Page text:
I Entered My Street Car in the Optima Challenge and Survived

I took on Optima’s Ultimate Street Car Challenge in a less than ideal vehicle, and had a blast!

When I first put my hand up to have a crack at the 2024 Optima Street Car Challenge at Calder Park, I was envisioning myself tearing it up in my Nissan S13 Silvia. 

If you don’t know what the Optima USCC is, it’s basically a carnival of motorsport tests all in one day for street cars. Entrants take on an autocross track layout, speed stop challenge, hot lap and drag racing to see who has the best street car. 

Two weeks out from the event it became clear my nippy, corner-carving S13 wasn’t going to make it. So, I activated the backup plan: my 2006 Holden VZ SS ute.

Sure, it’s manual and V8, but it’s also a bloody ute! It’s virtually stock as well, with nothing more than some lowered suspension, a catback exhaust and a set of not-so-grippy Dayton DT30 tyres. I never intended for it to be a corner carver.

What the calamity did provide was an opportunity though, and that was to see if you can do a basic track day in any car. People often get spooked by the idea, many seeming to think you need a fixed back seat, R-comp tyres, 10 piston brakes and a crew chief to just have a crack. I was out to prove that’s a load of BS. 

With virtually no budget in hand, I did the bare minimum anyone should do before a track day. I gave the car a basic service, checked for any fluid leaks, flushed the braking system and made sure nothing was about to fall off.

I also upgraded the front brakes, as my discs were already warped. The crew at Bendigo Specialist Brake & Clutch sorted me some Delios rotors and DBA Xtreme pads. Given the main straight at Calder would likely see me doing north of 200km/h on the hot lap, I wanted to make sure my brakes were in order.

Race day was a blur, but in the best way possible. With 70 competitors in a variety of classes and everything from McLaren P1 and Lamborghini Huracan to GR Yaris’ and pro touring Toranas, I felt truly outgunned.

First up was the autocross lap, which also had the speed stop challenge in between runs. As I expected the ute had a decent amount of understeer, but sliding the arse out in the 180 degree hairpin during speed stop challenge was a ball of fun. I ended up getting a sub one minute time by my third lap on the autocross, which wasn’t half bad.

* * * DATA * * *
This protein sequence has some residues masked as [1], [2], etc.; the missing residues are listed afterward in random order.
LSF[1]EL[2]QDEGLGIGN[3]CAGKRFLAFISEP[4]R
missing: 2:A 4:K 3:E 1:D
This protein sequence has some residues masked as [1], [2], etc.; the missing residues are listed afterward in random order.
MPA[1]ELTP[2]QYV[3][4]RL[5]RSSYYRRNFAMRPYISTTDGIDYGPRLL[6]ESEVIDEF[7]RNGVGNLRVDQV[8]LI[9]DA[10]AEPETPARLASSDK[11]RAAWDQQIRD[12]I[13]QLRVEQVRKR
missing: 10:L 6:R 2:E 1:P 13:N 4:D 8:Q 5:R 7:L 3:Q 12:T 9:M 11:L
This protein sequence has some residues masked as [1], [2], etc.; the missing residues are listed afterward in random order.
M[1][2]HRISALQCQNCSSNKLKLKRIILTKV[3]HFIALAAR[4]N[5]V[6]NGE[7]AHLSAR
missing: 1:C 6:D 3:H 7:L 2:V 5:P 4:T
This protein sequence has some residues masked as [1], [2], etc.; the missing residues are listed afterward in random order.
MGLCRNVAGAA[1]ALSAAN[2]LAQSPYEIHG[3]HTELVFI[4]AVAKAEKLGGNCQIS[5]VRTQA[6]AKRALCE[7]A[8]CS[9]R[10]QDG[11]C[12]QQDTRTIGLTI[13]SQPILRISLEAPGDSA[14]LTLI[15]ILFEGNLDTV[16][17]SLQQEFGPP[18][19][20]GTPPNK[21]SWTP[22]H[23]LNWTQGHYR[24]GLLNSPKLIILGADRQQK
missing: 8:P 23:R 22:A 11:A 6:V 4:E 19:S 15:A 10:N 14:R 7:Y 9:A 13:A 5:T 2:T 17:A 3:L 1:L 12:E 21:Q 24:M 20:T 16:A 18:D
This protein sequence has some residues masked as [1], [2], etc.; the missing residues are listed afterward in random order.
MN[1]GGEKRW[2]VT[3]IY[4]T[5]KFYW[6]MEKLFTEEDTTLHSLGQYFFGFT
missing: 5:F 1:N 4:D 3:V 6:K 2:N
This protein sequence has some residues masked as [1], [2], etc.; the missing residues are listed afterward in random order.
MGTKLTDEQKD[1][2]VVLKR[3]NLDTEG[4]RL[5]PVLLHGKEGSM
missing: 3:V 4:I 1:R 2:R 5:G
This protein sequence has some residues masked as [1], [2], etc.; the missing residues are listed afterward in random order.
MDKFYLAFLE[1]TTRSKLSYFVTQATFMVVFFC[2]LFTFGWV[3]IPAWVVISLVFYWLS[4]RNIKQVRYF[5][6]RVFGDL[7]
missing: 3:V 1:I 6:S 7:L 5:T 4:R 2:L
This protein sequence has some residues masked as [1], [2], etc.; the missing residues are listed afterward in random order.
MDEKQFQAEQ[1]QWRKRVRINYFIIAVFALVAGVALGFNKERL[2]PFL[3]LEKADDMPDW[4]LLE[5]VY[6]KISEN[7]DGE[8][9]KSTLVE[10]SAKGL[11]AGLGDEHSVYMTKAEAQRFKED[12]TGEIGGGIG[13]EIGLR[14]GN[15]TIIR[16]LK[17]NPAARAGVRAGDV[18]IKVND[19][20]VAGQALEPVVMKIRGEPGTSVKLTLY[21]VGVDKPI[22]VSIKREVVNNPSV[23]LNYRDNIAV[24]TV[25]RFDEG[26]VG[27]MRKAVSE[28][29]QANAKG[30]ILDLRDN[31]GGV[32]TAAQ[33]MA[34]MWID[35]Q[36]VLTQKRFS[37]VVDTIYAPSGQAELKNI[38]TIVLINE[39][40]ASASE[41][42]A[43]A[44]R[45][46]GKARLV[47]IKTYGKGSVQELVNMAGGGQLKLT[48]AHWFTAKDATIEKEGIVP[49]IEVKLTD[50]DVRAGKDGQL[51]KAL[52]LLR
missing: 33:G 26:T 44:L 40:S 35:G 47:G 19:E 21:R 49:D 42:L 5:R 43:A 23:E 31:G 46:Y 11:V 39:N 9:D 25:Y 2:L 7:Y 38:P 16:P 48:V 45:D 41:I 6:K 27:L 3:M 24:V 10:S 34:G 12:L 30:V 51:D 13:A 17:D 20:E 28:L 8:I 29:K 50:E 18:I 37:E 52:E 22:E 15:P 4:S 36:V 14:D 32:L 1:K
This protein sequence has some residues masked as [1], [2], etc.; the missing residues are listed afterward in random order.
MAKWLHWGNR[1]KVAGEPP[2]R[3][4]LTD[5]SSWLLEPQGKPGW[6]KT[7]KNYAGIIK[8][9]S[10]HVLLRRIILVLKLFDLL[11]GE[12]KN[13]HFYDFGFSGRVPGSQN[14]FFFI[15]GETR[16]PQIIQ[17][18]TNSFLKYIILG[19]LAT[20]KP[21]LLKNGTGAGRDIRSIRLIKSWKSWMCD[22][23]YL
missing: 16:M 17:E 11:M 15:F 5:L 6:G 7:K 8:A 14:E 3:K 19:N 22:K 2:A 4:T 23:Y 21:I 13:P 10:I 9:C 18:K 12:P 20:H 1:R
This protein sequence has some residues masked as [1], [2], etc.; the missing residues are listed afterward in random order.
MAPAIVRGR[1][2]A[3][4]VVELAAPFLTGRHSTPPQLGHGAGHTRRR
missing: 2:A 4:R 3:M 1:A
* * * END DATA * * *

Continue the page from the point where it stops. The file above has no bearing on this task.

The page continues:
The next major challenge was the hot lap, which is what most entrants are nervous for; including myself. With three flying laps and several big braking zones on the Calder National Circuit, it’s an exciting but daunting prospect. 

Nudging 200km/h down the straight on my first two flying laps, I well and truly got my money's worth out of those brakes coming into the first hairpin.

My group had three more cars in it, and I spent my time chasing Steve Holland’s mid-engined, WRX-swapped Mini. I never caught him.

Some mates of mine had also entered their street cars for the day: a VF SS sedan, Nissan Stagea C34 and a Subaru Outback BH5 with a B4 twin-turbo swap. 

There was good banter between us all day, especially when Sam’s Subaru spat the dummy and the engine gave up during the hot lap session. The Optima USCC is great for that, you can hang out with mates, try all kinds of motorsport and you don’t need to spend $10,000 building a car to do so.

As the sun fell, the final test was the drags. With a manual and stock toothpick driveline, I steered clear of a hard launch. Despite being a writer for Street Machine, this was only my second time ever going down a drag strip and a first in the SS.

I ran a couple of 14.3s, but the real fun was lining up against my mates. I lost all but one of those races (congrats to Tas McMillan and Jesse Jury on their wins), but it didn’t matter to me. Most importantly I completed all the driving events, felt fairly competitive, didn’t break anything and drove the car two hours home. 

So, to answer the question: yes. You don’t need a shopping list of modifications to do a track day, just the will to get out there. I assume the Optima USCC will be back in Australia in 2025, and if it is I highly recommend putting your hand up for it. It’s one of the best days you can spend in a car.

Pictures Shaun Tanner & Noah Thorley


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